The Indian government has formally accused Google of manipulating its search results to favor its own products.
According to a story today in the Economic Times of India, the government took actions after receiving a host of complaints from Google’s competitors, including Facebook, Microsoft, Flipkart, Nokia’s maps division, and MakeMy-Trip.com. The charges made by India’s Competition Commission closely mirror the anti-trust charges filed earlier this year by the European Commission.
The Times story said the agency had canvassed 30 businesses that provide a range of services that compete with Google. The case was filed last week, and Google has until Sept. 10 to file a response. If the ruling goes against Google, the company could be forced to pay up to 10 percent of its revenues in penalties.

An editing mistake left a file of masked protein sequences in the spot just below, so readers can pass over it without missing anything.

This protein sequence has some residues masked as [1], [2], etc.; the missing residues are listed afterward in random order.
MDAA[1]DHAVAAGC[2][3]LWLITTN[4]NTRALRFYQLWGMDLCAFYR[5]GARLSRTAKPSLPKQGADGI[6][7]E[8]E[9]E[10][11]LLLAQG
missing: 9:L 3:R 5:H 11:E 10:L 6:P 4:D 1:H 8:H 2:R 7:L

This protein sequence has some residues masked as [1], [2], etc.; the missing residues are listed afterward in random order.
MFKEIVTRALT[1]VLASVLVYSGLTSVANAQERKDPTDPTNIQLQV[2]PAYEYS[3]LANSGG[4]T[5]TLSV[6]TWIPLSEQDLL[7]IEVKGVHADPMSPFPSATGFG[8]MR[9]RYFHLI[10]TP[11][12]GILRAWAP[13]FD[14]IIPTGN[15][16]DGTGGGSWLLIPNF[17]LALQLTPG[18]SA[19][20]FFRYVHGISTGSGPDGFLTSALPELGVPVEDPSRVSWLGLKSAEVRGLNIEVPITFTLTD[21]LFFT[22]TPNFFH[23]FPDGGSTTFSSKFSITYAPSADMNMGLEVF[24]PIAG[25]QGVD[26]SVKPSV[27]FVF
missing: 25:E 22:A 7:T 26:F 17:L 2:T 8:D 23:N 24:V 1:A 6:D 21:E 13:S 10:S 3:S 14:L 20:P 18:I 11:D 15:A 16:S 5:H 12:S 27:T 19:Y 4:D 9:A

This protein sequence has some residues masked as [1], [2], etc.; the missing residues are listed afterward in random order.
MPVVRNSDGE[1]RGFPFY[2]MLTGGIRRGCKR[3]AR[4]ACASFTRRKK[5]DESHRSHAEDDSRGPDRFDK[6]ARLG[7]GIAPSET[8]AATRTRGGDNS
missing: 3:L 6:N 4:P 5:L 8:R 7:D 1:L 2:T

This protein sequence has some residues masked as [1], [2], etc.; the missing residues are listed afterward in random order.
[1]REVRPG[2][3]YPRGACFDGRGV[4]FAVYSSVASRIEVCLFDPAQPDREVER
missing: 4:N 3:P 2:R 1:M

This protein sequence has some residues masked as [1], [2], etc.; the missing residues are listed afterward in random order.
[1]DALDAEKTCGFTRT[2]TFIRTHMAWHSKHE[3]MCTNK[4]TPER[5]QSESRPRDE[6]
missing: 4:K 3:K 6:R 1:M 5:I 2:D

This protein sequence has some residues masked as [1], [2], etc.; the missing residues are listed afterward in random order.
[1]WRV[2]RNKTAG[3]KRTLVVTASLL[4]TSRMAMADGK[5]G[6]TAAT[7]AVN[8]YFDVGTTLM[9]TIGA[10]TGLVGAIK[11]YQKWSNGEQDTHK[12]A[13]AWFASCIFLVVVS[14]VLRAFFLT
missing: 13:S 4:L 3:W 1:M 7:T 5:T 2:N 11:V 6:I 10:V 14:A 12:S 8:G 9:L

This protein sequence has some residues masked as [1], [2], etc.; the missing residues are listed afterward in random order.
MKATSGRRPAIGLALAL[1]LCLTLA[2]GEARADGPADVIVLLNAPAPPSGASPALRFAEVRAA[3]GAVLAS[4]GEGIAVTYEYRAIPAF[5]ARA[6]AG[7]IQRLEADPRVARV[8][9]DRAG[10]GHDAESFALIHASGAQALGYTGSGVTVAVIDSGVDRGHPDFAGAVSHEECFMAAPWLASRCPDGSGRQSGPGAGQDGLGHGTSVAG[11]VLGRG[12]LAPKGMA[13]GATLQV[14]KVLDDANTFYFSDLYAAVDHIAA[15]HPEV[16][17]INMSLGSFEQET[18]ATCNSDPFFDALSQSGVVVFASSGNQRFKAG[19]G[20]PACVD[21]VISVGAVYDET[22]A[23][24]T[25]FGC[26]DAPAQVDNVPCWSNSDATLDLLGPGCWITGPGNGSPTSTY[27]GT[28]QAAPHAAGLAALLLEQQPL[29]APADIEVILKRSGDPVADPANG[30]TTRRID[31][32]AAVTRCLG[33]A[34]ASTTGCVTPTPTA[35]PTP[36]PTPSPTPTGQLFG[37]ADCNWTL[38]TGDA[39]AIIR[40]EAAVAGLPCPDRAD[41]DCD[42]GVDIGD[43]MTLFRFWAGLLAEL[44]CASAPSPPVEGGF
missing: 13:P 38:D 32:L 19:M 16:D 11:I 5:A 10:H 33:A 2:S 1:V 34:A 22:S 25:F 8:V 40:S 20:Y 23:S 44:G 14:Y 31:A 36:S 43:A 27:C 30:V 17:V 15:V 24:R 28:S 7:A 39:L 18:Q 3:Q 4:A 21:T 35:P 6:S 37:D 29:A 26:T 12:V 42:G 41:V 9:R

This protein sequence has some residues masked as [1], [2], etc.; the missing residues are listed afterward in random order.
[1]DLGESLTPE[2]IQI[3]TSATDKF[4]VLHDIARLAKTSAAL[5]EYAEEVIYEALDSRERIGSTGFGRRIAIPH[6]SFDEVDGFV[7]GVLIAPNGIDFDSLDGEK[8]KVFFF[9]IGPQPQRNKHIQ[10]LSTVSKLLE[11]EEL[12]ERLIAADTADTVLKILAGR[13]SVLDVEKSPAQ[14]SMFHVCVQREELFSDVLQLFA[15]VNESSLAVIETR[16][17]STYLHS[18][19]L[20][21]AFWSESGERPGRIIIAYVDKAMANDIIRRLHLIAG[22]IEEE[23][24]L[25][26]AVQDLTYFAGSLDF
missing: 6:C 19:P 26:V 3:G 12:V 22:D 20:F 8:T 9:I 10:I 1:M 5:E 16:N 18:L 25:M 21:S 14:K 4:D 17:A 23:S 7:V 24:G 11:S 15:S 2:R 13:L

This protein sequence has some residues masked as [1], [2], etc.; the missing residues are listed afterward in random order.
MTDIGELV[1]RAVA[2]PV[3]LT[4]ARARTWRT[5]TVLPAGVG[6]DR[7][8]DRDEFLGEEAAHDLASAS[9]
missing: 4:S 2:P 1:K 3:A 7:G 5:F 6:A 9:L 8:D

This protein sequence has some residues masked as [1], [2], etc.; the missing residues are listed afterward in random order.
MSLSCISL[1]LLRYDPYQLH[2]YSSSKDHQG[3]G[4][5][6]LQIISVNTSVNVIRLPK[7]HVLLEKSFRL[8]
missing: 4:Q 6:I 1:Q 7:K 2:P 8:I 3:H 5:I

The charges are the latest regulatory headache for a company that has been trying to argue for years that it is not abusing its dominant position in search across the globe. While U.S. regulators opted not to pursue a case, EC officials filed their formal case after spending years trying to negotiate a settlement with Google.
With Google essentially locked out of the massive Chinese Internet market, it would be a big blow to the company if it is also forced to curtail its activity in India. That country is one of the fastest growing in terms of smartphone use and Internet adoption, making it a lucrative target for many U.S. tech companies looking for ways to continue growing.
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